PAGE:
A Comparison of Two Procedures (NSST and Concrete Objects) for Measuring Receptive and Expressive Language of Mentally Retarded Children This study involves administration of the NSST and Concrete Objects Test to 30 trainable mentally retarded children. A comparison of test results indicates that the use of concrete objects to measure the receptive language of this population yields more satisfactory results than a picture-sentence association task. Modifications for testing some ... Research Article
Research Article  |   July 01, 1978
A Comparison of Two Procedures (NSST and Concrete Objects) for Measuring Receptive and Expressive Language of Mentally Retarded Children
 
Author Notes
  • Jane Martin is an associate professor, Department of Reading and Speech Correction, Glassboro State College, Glassboro, New Jersey 08028. Requests for reprints may be sent there. Bonnie Engel is an assistant professor in the Department of Reading and Speech Correction at Glassboro State College.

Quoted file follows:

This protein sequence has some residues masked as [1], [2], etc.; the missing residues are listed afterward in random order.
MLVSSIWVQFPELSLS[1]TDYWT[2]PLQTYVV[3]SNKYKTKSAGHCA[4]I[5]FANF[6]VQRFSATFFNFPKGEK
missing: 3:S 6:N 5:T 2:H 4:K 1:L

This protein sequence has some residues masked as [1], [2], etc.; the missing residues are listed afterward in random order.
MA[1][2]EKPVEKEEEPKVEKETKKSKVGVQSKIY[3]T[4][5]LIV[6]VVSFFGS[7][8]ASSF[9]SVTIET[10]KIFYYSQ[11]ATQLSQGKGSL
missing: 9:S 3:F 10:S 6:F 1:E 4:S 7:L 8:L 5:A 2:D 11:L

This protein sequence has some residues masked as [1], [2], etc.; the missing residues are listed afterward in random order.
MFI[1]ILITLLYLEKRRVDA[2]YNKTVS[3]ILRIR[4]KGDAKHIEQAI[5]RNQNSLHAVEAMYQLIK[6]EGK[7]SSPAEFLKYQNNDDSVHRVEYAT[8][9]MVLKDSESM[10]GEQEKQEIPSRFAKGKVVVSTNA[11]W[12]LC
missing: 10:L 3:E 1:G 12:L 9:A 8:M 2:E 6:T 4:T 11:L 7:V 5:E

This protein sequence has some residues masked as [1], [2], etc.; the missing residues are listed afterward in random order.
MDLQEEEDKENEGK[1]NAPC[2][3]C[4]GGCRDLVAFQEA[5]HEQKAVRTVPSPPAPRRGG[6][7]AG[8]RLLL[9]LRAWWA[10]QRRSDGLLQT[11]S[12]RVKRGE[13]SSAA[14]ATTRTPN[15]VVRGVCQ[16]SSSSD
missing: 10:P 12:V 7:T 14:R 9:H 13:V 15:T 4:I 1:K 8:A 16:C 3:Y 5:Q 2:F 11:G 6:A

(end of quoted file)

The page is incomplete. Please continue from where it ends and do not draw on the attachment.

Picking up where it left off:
Jane Martin is an associate professor, Department of Reading and Speech Correction, Glassboro State College, Glassboro, New Jersey 08028. Requests for reprints may be sent there. Bonnie Engel is an assistant professor in the Department of Reading and Speech Correction at Glassboro State College.×
Article Information
Research Articles
Research Article   |   July 01, 1978
A Comparison of Two Procedures (NSST and Concrete Objects) for Measuring Receptive and Expressive Language of Mentally Retarded Children
Language, Speech, and Hearing Services in Schools, July 1978, Vol. 9, 176-182. doi:10.1044/0161-1461.0903.176
History: Received November 12, 1976 , Accepted August 4, 1977
 
Language, Speech, and Hearing Services in Schools, July 1978, Vol. 9, 176-182. doi:10.1044/0161-1461.0903.176
History: Received November 12, 1976; Accepted August 4, 1977

This study involves administration of the NSST and Concrete Objects Test to 30 trainable mentally retarded children. A comparison of test results indicates that the use of concrete objects to measure the receptive language of this population yields more satisfactory results than a picture-sentence association task. Modifications for testing some syntactic forms are discussed.

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